“You know that we can’t do that, Arnold,” answered his wife, Helen, softly. “It’s against the law.”

“Law, shmaw,” snorted Arnold. “I’m in agony. I’m terminal. You know it. I know it. So what’s the sense of prolonging my discomfort? The morphine is becoming less and less effective, and the pain is excruciating. Keeping me alive is not in my best interests. Let me talk to Dr. Kay. He’ll do it. I know he will. The oncologist is too afraid of a malpractice suit to do it.”

“What will I do?” asked the tall, dark, lean figure who had suddenly appeared in the doorway. “What is it that I would do for you, Arnold, my old friend? I’ve kept you alive all these years as your cardiologist, and I was devastated when this cancer invaded your body. And now it is winning the long, drawn-out battle.”

“That’s my point, doc. It’s been a long, on-again, off-again siege. I’ve been successful overall, but we all know that this is the end of the road. It’s in my bones, my back, my groin, and it’s won. So let’s finish me off on my terms, not its. Will you complete your years of compassionate treatment of me with the ultimate gesture of helping me across life’s final threshold in dignity?”

Dr.Kay gazed sadly at his long-term patient who had morphed into a dear friend as well. Arnold’s full head of silver-gray hair had been plucked out like chicken feathers by the chemotherapy to leave only a few tufts scattered randomly across his bald scalp. Ghost-white shadings painted over flesh that hung in wrinkled folds over his shrunken frame now replaced Arnold’s once robust coloring and smooth skin. Throughout his ordeal Arnold had maintained a positive attitude laced with a tolerant embrace of his illness. Everyone had marveled at his forbearance – even in these later stages in which the cancer’s tentacles had almost doubled him over into the letter ‘c’, requiring him to use a walker to get around. And now he was beyond even that luxury and could only lay in bed, fed by tubes, and toileted by a catheter and diapers because he no longer had enough strength to position himself atop a bedpan.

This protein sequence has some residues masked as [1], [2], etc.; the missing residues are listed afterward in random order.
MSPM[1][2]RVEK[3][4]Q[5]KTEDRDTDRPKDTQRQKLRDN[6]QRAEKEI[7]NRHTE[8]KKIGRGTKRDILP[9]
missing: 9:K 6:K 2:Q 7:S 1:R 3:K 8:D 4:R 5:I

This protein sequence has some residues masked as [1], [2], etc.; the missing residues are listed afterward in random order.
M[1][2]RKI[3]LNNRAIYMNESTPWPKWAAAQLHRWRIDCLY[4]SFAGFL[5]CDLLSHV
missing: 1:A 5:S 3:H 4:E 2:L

“Helen,” Dr. Kay whispered to the tall, white-haired, elegant woman standing next to him at the end of the bed, “what do you want? Do you agree with Arnold? You’ve been his stalwart companion and nurse throughout his illnesses. These last few years have been especially hard for you and have devastated your own health. What do you wish for Arnold?”

With tears rolling down her cheeks Helen quietly, but firmly answered, “I want what he wants. While he was able to cope and function with some dignity, and the pain was drugged down to bearable levels, I knew—we all knew –that this day would arrive. This is torture. It’s inhumane. We wouldn’t allow an animal to suffer through this. It’s time to help him slip through the final doorway, Dr. Kay.”